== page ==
By John Oates for The Register.
This article has been reproduced with permission.
Chaired by MP Derek Wyatt, the packed meeting heard evidence from the Society for Computers and Law, the British Library, Open Rights Group, British Music Rights, AIM, the Publishers Association, and the Federation for Information Policy Research.
Wyatt thanked those giving evidence and said the committee had received 92 written submissions a very large number. The group will produce a final report, and publish the evidence, in April.
Laurence Kaye and Gillian Cordall, of the Society for Computers and Law, told the committee that existing copyright was good enough, but consumers don’t have enough understanding of it. For instance, in the UK there is no right to make personal copies of CDs although most consumers believe they do have that right. The law is different in mainland Europe, where consumers do have the right.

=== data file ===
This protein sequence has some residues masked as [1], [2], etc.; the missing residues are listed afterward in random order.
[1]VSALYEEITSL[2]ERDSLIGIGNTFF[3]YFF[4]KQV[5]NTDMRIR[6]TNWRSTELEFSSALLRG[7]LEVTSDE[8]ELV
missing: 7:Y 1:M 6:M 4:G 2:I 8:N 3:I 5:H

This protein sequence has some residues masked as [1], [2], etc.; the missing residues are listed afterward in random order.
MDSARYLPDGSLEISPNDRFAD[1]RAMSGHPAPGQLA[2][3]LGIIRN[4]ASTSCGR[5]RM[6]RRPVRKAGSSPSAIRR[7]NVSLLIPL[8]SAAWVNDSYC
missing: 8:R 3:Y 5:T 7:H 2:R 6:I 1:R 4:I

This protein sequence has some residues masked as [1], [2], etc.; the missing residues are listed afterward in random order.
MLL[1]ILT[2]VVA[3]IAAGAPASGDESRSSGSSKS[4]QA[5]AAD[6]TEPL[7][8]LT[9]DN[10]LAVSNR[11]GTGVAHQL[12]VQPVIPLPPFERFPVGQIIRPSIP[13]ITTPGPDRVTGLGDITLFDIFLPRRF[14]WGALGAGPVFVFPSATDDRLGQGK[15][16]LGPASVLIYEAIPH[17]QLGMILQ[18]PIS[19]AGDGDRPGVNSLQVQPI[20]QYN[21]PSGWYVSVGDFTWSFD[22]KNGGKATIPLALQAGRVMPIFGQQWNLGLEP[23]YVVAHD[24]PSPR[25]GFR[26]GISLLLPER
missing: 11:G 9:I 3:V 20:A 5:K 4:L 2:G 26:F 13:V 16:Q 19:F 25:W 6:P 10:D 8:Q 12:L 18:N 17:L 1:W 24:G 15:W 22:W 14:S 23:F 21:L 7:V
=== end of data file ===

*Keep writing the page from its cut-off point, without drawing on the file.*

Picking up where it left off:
Next up, representatives from the British Library explained their concerns that DRM technology could stop future generations accessing material the library is obliged to store forever. They suggested either a trusted third party to hold information in an unencrypted form or for DRM to be removed once copyright has expired.
The Open Rights Group explained that the debate was not just about publishers and copyright holders, but increasingly about hardware and software manufacturers.
Professor Ross Anderson, chairman of the Federation for Information Policy, told the MPs: “There’s been a radical shift in power from the music majors to companies like Apple. A year ago they’d have been 110 per cent behind DRM.”
Anderson said Parliament needs to look at the issue more widely. He said we would soon see the technology spread from music to other areas like printer cartridges and eventually car parts. Anderson said it would be better to empower individuals to take court action against companies rather than expecting Parliament to legislate.
© The Register 2006